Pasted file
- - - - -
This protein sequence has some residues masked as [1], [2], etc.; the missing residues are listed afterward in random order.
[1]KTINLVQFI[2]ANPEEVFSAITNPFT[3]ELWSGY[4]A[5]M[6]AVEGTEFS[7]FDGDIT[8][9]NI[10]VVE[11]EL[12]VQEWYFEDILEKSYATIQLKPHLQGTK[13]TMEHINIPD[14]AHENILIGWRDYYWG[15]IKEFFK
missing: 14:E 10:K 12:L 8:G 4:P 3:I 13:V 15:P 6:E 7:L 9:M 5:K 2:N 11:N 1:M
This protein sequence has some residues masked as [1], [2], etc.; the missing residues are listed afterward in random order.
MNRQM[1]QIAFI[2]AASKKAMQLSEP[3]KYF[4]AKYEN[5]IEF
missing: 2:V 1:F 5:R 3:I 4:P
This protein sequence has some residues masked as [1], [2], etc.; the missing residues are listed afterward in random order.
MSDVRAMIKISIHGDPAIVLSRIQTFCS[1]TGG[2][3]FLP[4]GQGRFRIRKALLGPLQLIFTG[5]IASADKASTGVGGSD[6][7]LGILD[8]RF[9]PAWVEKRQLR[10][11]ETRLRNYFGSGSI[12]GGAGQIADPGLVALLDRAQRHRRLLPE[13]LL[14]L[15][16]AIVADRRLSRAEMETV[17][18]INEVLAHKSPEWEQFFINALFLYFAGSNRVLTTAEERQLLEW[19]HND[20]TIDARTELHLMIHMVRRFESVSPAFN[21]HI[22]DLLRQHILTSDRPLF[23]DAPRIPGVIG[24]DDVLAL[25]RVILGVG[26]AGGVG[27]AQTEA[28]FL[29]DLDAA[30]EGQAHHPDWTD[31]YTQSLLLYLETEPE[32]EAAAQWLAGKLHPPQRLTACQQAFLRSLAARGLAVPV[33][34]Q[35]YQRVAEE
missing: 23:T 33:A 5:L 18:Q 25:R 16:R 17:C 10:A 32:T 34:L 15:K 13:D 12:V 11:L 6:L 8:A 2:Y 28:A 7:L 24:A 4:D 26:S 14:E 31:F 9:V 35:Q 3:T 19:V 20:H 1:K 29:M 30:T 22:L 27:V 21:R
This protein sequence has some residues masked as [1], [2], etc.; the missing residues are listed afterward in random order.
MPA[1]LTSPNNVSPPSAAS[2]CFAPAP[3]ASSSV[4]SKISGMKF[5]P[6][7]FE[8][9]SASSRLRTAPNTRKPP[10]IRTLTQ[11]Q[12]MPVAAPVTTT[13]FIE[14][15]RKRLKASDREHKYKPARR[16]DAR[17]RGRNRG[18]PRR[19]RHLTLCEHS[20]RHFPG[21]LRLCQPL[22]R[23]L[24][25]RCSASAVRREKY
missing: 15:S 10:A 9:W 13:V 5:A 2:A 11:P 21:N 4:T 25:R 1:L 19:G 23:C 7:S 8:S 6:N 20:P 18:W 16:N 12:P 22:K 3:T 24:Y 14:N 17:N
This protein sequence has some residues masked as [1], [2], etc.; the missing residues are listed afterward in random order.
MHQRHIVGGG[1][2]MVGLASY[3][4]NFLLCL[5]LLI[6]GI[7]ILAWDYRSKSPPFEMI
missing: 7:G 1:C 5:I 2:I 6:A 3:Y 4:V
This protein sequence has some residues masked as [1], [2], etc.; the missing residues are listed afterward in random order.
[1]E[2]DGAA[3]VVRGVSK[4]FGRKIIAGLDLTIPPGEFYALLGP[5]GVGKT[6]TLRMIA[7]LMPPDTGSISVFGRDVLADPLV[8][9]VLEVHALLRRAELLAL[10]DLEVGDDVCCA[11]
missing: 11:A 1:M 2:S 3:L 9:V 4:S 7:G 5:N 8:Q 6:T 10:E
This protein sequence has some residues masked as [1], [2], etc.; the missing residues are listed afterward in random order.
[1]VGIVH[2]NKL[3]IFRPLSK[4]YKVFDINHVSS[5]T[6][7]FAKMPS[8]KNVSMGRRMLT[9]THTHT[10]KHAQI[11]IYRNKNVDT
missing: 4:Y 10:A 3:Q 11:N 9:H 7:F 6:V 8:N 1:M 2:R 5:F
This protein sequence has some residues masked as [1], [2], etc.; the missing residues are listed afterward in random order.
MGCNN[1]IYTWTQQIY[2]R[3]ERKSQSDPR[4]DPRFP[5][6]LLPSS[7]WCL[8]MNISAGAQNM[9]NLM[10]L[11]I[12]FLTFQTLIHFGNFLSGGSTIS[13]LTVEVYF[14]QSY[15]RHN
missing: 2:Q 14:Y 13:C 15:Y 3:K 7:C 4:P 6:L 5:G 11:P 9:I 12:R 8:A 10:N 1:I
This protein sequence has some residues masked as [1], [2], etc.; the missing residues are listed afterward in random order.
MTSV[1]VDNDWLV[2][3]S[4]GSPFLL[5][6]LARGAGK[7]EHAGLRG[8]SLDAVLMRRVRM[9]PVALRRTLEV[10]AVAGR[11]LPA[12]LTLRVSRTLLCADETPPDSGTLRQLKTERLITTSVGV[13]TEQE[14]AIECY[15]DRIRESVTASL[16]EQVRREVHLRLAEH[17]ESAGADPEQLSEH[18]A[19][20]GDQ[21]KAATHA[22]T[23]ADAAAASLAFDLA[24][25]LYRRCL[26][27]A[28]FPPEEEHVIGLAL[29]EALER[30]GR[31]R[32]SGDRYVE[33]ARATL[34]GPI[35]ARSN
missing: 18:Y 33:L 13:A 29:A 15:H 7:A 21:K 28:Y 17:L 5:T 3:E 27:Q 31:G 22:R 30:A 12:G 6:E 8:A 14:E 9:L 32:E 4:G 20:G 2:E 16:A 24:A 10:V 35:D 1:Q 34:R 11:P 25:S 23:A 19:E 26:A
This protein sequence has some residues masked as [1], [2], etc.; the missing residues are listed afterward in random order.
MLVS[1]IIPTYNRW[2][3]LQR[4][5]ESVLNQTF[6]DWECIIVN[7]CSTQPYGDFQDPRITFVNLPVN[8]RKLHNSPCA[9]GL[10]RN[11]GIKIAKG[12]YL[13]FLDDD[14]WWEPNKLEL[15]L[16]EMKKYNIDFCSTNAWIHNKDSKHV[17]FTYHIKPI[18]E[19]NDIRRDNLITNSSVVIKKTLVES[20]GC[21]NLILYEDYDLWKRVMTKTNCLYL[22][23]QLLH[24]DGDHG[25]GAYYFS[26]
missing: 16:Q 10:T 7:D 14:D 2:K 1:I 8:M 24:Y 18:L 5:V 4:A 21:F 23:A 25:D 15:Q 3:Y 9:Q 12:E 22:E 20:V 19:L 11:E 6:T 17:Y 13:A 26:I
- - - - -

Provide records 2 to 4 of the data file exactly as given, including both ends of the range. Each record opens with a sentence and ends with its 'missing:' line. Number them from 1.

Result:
This protein sequence has some residues masked as [1], [2], etc.; the missing residues are listed afterward in random order.
MNRQM[1]QIAFI[2]AASKKAMQLSEP[3]KYF[4]AKYEN[5]IEF
missing: 2:V 1:F 5:R 3:I 4:P
This protein sequence has some residues masked as [1], [2], etc.; the missing residues are listed afterward in random order.
MSDVRAMIKISIHGDPAIVLSRIQTFCS[1]TGG[2][3]FLP[4]GQGRFRIRKALLGPLQLIFTG[5]IASADKASTGVGGSD[6][7]LGILD[8]RF[9]PAWVEKRQLR[10][11]ETRLRNYFGSGSI[12]GGAGQIADPGLVALLDRAQRHRRLLPE[13]LL[14]L[15][16]AIVADRRLSRAEMETV[17][18]INEVLAHKSPEWEQFFINALFLYFAGSNRVLTTAEERQLLEW[19]HND[20]TIDARTELHLMIHMVRRFESVSPAFN[21]HI[22]DLLRQHILTSDRPLF[23]DAPRIPGVIG[24]DDVLAL[25]RVILGVG[26]AGGVG[27]AQTEA[28]FL[29]DLDAA[30]EGQAHHPDWTD[31]YTQSLLLYLETEPE[32]EAAAQWLAGKLHPPQRLTACQQAFLRSLAARGLAVPV[33][34]Q[35]YQRVAEE
missing: 23:T 33:A 5:L 18:Q 25:R 16:R 17:C 10:A 32:T 34:L 15:K 13:D 12:V 11:L 6:L 8:A 2:Y 28:A 7:L 24:A 4:D 26:S 14:E 31:F 9:V 35:Q 3:T 19:V 20:H 1:K 29:M 30:T 22:L 27:V 21:R
This protein sequence has some residues masked as [1], [2], etc.; the missing residues are listed afterward in random order.
MPA[1]LTSPNNVSPPSAAS[2]CFAPAP[3]ASSSV[4]SKISGMKF[5]P[6][7]FE[8][9]SASSRLRTAPNTRKPP[10]IRTLTQ[11]Q[12]MPVAAPVTTT[13]FIE[14][15]RKRLKASDREHKYKPARR[16]DAR[17]RGRNRG[18]PRR[19]RHLTLCEHS[20]RHFPG[21]LRLCQPL[22]R[23]L[24][25]RCSASAVRREKY
missing: 15:S 10:A 9:W 13:V 5:A 2:A 11:P 21:N 4:T 25:R 1:L 19:G 23:C 7:S 8:S 6:N 20:P 18:W 16:N 12:P 22:K 3:T 24:Y 14:N 17:N